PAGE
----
Adding the direct global warming to the indirect global warming produces what is known as the Total Equivalent Warming Impact (TEWI). Using the standard refrigerant loss factors as set out in the British Refrigeration Association (BRA) TEWI Calculation Guidelines (2000 edition), assuming a system operating lifetime of 10 years, the data clearly shows that R-407C has a 1 percent lower environmental impact than R-134a. These results are illustrated by Thermo King field data in many parts of the world.

Thermo King Corporation, a business unit of diversified industrial firm Ingersoll-Rand Company Limited, was founded in 1938 and manufactures transport temperature control systems for a variety of mobile applications, including trailers, truck bodies, buses, shipboard containers and railway cars. The company operates 10 manufacturing facilities and 17 parts distribution centers worldwide. Sales and service is provided by a global dealer network of 865 independently owned companies in 75 countries. For more information, access the Thermo King web site at www.thermoking.com.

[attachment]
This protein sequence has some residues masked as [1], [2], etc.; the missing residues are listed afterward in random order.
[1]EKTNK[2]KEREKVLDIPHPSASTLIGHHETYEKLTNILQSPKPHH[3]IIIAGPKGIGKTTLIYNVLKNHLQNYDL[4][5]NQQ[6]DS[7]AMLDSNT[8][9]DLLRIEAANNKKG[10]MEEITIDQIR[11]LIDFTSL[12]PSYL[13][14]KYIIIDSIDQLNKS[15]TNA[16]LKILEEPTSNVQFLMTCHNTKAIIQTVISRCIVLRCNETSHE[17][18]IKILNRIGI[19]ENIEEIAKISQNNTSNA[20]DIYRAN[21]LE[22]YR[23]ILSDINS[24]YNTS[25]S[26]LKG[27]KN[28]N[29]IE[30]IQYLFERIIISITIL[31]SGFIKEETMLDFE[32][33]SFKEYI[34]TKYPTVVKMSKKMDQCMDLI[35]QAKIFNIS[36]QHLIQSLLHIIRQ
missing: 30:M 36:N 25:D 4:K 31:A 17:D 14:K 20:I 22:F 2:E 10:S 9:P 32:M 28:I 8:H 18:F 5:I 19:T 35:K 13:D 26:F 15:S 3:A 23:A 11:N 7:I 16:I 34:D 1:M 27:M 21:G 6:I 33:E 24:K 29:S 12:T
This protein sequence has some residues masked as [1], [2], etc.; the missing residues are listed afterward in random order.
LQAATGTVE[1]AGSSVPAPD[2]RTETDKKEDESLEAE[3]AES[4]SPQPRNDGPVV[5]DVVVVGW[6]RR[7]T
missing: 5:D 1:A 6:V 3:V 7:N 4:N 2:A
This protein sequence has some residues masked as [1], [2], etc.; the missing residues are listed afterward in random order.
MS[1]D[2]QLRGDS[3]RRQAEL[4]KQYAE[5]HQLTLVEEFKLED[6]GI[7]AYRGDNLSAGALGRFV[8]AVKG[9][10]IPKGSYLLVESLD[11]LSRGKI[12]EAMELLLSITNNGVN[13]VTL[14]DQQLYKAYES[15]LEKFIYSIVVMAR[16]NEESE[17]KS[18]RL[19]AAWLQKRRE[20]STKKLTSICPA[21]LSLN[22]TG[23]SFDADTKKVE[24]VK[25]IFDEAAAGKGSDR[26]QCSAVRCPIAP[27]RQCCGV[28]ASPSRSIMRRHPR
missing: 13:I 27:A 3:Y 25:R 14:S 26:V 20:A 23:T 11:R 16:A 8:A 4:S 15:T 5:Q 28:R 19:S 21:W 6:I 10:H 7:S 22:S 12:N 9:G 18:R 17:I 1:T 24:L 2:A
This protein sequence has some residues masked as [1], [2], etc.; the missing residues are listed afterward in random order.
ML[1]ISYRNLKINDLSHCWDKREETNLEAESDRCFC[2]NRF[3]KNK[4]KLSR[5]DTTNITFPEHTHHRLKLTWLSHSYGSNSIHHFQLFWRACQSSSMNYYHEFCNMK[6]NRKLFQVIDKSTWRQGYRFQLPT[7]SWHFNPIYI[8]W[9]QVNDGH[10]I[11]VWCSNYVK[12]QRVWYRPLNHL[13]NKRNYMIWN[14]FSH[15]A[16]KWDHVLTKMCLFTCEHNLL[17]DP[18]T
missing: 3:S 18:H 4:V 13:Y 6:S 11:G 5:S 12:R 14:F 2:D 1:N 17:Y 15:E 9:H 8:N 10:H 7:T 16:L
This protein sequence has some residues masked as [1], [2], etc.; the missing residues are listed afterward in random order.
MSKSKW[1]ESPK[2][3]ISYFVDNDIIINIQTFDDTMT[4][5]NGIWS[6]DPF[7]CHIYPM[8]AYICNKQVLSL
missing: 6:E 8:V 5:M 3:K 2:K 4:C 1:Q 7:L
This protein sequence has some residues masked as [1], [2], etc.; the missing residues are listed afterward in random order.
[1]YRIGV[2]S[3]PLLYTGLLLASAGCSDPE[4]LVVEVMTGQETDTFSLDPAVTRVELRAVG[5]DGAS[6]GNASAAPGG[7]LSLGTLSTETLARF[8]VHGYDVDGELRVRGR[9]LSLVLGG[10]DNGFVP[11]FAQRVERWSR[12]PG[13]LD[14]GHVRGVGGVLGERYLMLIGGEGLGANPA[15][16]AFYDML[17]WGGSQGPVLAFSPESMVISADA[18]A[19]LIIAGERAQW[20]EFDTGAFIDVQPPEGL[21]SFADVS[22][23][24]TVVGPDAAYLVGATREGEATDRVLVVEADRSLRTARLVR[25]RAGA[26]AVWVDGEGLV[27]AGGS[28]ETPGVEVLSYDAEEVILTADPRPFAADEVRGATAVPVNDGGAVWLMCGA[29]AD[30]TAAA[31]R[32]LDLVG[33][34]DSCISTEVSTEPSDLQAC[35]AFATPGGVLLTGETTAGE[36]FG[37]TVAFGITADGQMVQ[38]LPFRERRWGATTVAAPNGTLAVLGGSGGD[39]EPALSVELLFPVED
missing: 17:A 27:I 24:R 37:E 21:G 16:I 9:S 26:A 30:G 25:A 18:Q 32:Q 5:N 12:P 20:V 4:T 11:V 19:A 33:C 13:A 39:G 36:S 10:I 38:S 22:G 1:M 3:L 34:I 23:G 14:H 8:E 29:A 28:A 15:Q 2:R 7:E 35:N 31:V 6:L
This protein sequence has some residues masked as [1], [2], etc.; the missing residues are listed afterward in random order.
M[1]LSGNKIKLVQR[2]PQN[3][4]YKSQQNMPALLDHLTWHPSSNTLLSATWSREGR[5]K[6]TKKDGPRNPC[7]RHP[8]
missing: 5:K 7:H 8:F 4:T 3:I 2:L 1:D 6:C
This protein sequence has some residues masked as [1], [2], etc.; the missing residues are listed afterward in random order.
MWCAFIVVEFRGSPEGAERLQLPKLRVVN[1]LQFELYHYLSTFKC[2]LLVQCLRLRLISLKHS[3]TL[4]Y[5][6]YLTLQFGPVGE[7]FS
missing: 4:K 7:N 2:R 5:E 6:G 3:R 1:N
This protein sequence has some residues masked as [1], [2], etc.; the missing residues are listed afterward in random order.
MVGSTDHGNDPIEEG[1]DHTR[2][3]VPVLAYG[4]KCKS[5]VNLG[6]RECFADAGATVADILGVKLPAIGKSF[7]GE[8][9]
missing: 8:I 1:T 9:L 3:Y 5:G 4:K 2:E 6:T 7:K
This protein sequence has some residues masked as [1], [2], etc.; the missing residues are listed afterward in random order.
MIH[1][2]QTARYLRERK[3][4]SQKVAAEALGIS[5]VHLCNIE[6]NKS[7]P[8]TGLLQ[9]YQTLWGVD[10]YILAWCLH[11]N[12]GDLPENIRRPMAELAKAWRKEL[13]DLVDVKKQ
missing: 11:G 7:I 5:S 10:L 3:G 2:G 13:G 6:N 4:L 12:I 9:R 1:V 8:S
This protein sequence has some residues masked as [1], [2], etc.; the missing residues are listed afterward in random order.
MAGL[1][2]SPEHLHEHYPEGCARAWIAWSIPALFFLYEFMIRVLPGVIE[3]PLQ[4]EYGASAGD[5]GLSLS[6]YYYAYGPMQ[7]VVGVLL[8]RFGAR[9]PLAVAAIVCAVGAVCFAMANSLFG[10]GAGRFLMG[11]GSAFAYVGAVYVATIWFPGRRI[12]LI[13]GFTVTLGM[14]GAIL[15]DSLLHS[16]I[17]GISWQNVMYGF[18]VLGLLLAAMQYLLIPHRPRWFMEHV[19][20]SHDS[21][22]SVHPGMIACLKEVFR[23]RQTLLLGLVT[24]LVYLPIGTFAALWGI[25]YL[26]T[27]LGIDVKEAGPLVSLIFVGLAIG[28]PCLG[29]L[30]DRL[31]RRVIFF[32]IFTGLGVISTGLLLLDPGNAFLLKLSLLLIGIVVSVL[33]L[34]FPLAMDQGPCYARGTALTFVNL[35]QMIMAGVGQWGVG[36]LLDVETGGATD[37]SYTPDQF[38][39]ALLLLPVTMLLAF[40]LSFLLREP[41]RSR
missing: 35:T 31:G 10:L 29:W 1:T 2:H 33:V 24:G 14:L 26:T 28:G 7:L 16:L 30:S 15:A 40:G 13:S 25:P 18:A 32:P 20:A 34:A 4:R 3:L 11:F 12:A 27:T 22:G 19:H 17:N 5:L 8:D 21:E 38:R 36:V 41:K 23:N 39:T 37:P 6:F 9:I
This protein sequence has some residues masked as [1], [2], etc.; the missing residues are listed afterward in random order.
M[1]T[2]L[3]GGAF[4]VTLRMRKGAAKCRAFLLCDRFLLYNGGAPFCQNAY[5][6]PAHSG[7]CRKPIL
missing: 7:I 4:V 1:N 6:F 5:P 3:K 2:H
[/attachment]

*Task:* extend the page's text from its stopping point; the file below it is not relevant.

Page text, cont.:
Thermo King Corporation, a business unit of diversified industrial firm Ingersoll Rand Company Limited, was founded in 1938 and manufactures transport temperature control systems for a variety of mobile applications, including trailers, truck bodies, buses, shipboard containers and railway cars. The company operates 10 manufacturing facilities and 17 parts distribution centers worldwide. Sales and service is provided by a global dealer network of 865 independently owned companies in 75 countries.


Contact:
Mike O'Brien, Thermo King Corporation
952-885-3505
Mike O'Brien